If you’re a fresh SDR hire, or were made the one responsible for outbound email campaigns not so long ago, then this article is for you. I feel your struggle. Outbound can be pretty intimidating at first.
You need to read and practice a lot before you’re able to do it confidently. With this post, I want to show how to learn cold emailing.
Where I’ve started
It’s been 5 months since I started working at Woodpecker and through all this time I managed to learn a whole lot. When I went through the recruitment process, I only had a slight idea about cold emailing.
I knew about cold calls because I interned at a customer research company that was doing cold calls for its business.
I was familiar with the basic premise of cold calling – to make a sales introduction call to a business professional who has never heard about your offer before. So I imagined cold-emailing a prospect would work in a similar fashion.
Having joined the marketing team at Woodpecker, I took it upon myself to read each blog post that Cathy wrote, with no exception. It was a daunting task, bearing in mind that there was close to a hundred entries.
It also didn’t help that I was reading the blog posts in the reverse order, from the latest post to the oldest one. And if you look at the release dates, some of those blog posts tackle complicated technical matters.
Thankfully, Cathy has recently written A Comprehensive Guide to Cold Email that serves as a good starting point to the blog, as well as the whole cold emailing shebang.
What can you do about it
If you don’t know where to start from, I strongly encourage you to print out that post and put a mark next to the blog post that you’ve finished reading to stay organized.
It really pays off to read the posts in the exact order that Cathy put them in, especially since the issues with email personalization and deliverability come last and by far, they are the most difficult to grasp and master.
But here I am today, and I can say that I’m now confident about my outbound knowledge.
And in this very blog post, I wanted to share with you the exact steps I took to understand the outbound perplexities, and how you can do it too if you’re just starting with cold email outreach.
Books and e-books to learn cold email basics
While I was still engulfed in the blog entries, I was given a copy of “Predictable Revenue” by Aaron Ross and Marylou Tyler.
It basically teaches you the modern way of cold emailing. You’ll find a ton of useful advice there, and above all else, it will clarify the concept of cold emailing to you. You can skim through the review of Predictable Revenue by Casey Kerr on Aaron Ross’s blog.
Moreover, I familiarized myself with Bryan Kreuzberger’s Breakthrough Email concept, which tells you how to identify a decision maker with cold emails. And last but not least, I’ve read our 15 Cold Email Templates with Cathy’s commentaries on why they work.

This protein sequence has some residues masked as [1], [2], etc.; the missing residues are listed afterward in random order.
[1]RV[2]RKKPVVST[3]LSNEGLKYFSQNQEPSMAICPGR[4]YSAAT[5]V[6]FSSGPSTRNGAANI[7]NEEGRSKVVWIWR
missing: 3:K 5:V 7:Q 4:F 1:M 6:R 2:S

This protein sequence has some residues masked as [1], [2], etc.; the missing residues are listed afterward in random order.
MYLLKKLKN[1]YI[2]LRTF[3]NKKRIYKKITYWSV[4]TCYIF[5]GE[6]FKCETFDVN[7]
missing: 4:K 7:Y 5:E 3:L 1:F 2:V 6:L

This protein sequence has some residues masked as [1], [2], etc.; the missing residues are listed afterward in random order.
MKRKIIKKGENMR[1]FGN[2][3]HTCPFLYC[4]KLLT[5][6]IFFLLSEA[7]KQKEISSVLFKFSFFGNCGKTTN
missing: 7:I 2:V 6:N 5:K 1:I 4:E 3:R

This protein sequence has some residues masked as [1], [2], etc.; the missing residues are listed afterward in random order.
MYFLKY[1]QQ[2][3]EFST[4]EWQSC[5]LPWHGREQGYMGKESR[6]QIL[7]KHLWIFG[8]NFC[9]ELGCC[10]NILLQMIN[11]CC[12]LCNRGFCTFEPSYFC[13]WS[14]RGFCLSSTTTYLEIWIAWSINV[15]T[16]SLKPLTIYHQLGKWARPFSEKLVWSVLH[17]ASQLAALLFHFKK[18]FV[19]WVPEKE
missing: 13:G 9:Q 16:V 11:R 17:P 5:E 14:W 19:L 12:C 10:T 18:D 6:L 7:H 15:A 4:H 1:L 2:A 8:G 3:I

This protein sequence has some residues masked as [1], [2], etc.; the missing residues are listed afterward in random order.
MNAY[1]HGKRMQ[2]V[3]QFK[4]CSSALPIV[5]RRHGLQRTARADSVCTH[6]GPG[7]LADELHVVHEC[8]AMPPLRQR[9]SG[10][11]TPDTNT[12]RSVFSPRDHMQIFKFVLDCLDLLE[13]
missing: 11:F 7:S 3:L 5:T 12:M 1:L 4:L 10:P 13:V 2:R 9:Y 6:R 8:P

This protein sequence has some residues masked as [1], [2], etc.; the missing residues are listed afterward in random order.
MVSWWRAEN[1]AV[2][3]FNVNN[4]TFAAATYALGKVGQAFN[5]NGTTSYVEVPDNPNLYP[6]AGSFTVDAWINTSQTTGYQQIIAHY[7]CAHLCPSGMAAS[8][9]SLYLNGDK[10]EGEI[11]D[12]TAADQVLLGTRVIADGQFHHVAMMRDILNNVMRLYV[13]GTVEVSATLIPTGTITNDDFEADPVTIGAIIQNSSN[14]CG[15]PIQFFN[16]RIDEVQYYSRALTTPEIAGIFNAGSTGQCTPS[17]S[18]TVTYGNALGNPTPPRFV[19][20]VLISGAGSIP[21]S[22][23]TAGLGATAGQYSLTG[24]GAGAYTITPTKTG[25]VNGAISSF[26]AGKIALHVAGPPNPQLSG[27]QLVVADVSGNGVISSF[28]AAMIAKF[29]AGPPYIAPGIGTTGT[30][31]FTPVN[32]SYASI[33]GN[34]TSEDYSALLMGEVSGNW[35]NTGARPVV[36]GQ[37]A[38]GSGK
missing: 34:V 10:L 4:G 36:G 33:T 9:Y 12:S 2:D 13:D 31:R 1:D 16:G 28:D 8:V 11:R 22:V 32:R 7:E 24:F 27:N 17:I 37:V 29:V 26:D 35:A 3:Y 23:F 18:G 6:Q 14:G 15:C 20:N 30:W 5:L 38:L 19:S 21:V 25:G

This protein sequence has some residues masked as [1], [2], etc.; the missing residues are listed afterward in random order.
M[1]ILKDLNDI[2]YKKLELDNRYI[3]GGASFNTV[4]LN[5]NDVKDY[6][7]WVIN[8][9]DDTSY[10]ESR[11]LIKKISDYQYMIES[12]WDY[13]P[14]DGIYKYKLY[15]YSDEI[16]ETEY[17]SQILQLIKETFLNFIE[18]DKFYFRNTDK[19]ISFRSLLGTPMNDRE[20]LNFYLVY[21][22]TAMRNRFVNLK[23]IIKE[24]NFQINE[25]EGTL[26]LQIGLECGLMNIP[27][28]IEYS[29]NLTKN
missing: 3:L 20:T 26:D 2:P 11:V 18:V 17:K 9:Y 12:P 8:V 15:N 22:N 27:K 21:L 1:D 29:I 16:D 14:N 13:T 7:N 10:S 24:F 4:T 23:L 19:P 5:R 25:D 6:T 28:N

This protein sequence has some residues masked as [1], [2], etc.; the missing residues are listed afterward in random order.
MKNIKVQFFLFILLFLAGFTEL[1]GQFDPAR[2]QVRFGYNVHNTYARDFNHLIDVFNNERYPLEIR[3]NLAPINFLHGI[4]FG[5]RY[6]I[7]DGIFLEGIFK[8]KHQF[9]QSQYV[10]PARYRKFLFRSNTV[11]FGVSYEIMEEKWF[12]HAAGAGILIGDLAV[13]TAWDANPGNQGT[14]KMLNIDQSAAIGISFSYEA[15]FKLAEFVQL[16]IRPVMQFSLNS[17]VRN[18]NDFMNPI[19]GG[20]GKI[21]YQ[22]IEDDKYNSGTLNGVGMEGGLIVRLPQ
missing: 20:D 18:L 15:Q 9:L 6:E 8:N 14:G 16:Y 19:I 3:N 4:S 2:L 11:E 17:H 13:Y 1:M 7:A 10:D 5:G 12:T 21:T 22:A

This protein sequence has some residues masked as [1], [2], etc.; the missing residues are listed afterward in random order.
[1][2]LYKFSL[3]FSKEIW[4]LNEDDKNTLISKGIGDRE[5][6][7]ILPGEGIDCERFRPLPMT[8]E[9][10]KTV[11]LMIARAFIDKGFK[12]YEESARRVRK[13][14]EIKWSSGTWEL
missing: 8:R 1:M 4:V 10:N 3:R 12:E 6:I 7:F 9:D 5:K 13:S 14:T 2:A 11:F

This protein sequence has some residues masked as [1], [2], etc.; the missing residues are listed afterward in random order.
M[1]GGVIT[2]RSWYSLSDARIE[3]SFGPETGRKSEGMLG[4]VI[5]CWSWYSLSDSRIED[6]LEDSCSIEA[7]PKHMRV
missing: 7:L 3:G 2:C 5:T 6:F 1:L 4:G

When I was immersing myself in my studies of cold emailing, I was working on a glossary of outbound terms.
That’s because I work in marketing which means that I should know how to verbalize all the concepts involved in outbound. Nevertheless, I urge you to come up with your own glossary for outbound, as it helped me internalize what I’ve learned throughout all this time.
How to practice before your first real campaign
Of course, no amount of reading will make you a cold email expert if you don’t practice. That’s why all the new people hired at Woodpecker at the same time that I was were given a task to work on together.
We were supposed to execute an email outreach campaign to all the people who had used Woodpecker for the trial period, but they hadn’t upgraded their accounts when the trial was over.
It wasn’t exactly a cold email campaign, as they knew Woodpecker and were familiar with the tool, but it gave the three of us an opportunity to hone our outbound skills.
This experience was extremely valuable. I learned how to write an opening email copy, a catchy subject line and what to look for when personalizing the message for each prospect.
What’s more, I took part in the training of our newly-hired outbound team. We learned how to search for prospects, and write snippets and CTAs.
Having somebody review your cold emails and follow-ups made me a better cold email writer today. Thus, I would recommend you to show what you’ve written to somebody and ask them for advice.
Those people don’t have to be cold email experts. They can have a very basic understanding of cold emailing or even no understanding at all.
What matters is that they are willing to assess whether you sound as a real human being talking to a real human being. That’s because when you’re unsure about yourself and your writing, you forget that you’re writing to a real person and you may come out as robotic.
You don’t have to plunge into writing an email campaign right away. You may take small steps and write to a singer, writer or a business person you admire – that’s just to get you going and realize that writing to strangers is not really that much trouble.
What’s in it for you?
You might feel overwhelmed when you first hear about cold emailing and what it entails. The whole process may seem convoluted.
You may feel discouraged from learning about cold email. However, I strongly believe that when you dedicate some of your time to reading the resources I provided here and applying it in practice, you’ll slowly transition into a cold email professional.
But there comes a time when you have to start closing deals If you’re a bookworm, UpLead asked around about the best sales books, and here is the full list of what they compiled: The Top 37 Sales Books for Mastering the Game Of Sales in 2019>>